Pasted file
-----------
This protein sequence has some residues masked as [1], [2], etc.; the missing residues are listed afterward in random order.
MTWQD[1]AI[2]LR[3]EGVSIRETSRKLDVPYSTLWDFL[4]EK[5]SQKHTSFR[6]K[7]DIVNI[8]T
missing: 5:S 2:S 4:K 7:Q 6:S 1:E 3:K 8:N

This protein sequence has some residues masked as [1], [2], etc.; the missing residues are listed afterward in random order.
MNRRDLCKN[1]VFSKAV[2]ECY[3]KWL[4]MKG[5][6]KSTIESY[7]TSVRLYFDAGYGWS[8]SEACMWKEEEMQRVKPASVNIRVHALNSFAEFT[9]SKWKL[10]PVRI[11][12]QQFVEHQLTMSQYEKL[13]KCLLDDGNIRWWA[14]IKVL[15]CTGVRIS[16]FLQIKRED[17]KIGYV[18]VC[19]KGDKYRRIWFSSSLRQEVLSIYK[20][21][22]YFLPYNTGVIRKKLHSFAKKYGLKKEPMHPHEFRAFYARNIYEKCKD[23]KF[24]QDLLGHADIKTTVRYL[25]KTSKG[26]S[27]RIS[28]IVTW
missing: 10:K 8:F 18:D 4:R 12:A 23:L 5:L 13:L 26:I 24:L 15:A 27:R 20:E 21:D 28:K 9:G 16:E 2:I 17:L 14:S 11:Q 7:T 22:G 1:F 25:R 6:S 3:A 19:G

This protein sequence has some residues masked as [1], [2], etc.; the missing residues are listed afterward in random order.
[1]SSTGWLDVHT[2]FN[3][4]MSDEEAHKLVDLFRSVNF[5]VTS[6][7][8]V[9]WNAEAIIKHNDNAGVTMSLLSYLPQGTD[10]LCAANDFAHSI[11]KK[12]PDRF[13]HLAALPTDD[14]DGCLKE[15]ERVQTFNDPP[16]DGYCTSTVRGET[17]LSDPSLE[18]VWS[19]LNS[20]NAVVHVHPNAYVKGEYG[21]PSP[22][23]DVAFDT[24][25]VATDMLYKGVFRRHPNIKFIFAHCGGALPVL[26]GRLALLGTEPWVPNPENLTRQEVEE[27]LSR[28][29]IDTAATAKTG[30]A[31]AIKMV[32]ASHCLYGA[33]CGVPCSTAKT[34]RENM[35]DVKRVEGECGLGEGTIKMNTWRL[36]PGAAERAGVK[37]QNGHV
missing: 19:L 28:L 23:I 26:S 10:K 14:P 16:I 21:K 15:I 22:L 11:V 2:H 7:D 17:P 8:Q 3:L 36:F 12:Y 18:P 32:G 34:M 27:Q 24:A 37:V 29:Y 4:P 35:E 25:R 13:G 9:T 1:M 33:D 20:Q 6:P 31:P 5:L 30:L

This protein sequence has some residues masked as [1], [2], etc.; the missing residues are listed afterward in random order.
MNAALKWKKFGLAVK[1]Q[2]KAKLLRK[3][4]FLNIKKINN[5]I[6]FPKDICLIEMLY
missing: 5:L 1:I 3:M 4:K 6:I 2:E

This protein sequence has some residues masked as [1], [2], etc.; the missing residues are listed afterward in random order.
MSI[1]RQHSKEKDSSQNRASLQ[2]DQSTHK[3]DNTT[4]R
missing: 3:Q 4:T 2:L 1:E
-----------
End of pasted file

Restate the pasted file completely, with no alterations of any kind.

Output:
This protein sequence has some residues masked as [1], [2], etc.; the missing residues are listed afterward in random order.
MTWQD[1]AI[2]LR[3]EGVSIRETSRKLDVPYSTLWDFL[4]EK[5]SQKHTSFR[6]K[7]DIVNI[8]T
missing: 5:S 2:S 4:K 7:Q 6:S 1:E 3:K 8:N

This protein sequence has some residues masked as [1], [2], etc.; the missing residues are listed afterward in random order.
MNRRDLCKN[1]VFSKAV[2]ECY[3]KWL[4]MKG[5][6]KSTIESY[7]TSVRLYFDAGYGWS[8]SEACMWKEEEMQRVKPASVNIRVHALNSFAEFT[9]SKWKL[10]PVRI[11][12]QQFVEHQLTMSQYEKL[13]KCLLDDGNIRWWA[14]IKVL[15]CTGVRIS[16]FLQIKRED[17]KIGYV[18]VC[19]KGDKYRRIWFSSSLRQEVLSIYK[20][21][22]YFLPYNTGVIRKKLHSFAKKYGLKKEPMHPHEFRAFYARNIYEKCKD[23]KF[24]QDLLGHADIKTTVRYL[25]KTSKG[26]S[27]RIS[28]IVTW
missing: 10:K 8:F 18:D 4:R 12:A 23:L 5:L 13:L 26:I 24:L 15:A 27:R 20:E 21:D 28:K 9:G 16:E 2:I 17:L 14:S 11:Q 7:T 22:G 1:F 25:R 6:S 3:A 19:G

This protein sequence has some residues masked as [1], [2], etc.; the missing residues are listed afterward in random order.
[1]SSTGWLDVHT[2]FN[3][4]MSDEEAHKLVDLFRSVNF[5]VTS[6][7][8]V[9]WNAEAIIKHNDNAGVTMSLLSYLPQGTD[10]LCAANDFAHSI[11]KK[12]PDRF[13]HLAALPTDD[14]DGCLKE[15]ERVQTFNDPP[16]DGYCTSTVRGET[17]LSDPSLE[18]VWS[19]LNS[20]NAVVHVHPNAYVKGEYG[21]PSP[22][23]DVAFDT[24][25]VATDMLYKGVFRRHPNIKFIFAHCGGALPVL[26]GRLALLGTEPWVPNPENLTRQEVEE[27]LSR[28][29]IDTAATAKTG[30]A[31]AIKMV[32]ASHCLYGA[33]CGVPCSTAKT[34]RENM[35]DVKRVEGECGLGEGTIKMNTWRL[36]PGAAERAGVK[37]QNGHV
missing: 19:L 28:L 23:I 26:S 10:K 14:P 16:I 21:K 15:I 22:L 11:V 2:H 7:D 17:P 8:Q 3:L 36:F 12:Y 18:P 32:G 34:M 27:Q 24:A 37:V 29:Y 4:P 35:E 25:R 13:G 9:T 1:M 33:D 20:Q 6:P 31:P 5:L 30:L

This protein sequence has some residues masked as [1], [2], etc.; the missing residues are listed afterward in random order.
MNAALKWKKFGLAVK[1]Q[2]KAKLLRK[3][4]FLNIKKINN[5]I[6]FPKDICLIEMLY
missing: 5:L 1:I 3:M 4:K 6:I 2:E

This protein sequence has some residues masked as [1], [2], etc.; the missing residues are listed afterward in random order.
MSI[1]RQHSKEKDSSQNRASLQ[2]DQSTHK[3]DNTT[4]R
missing: 3:Q 4:T 2:L 1:E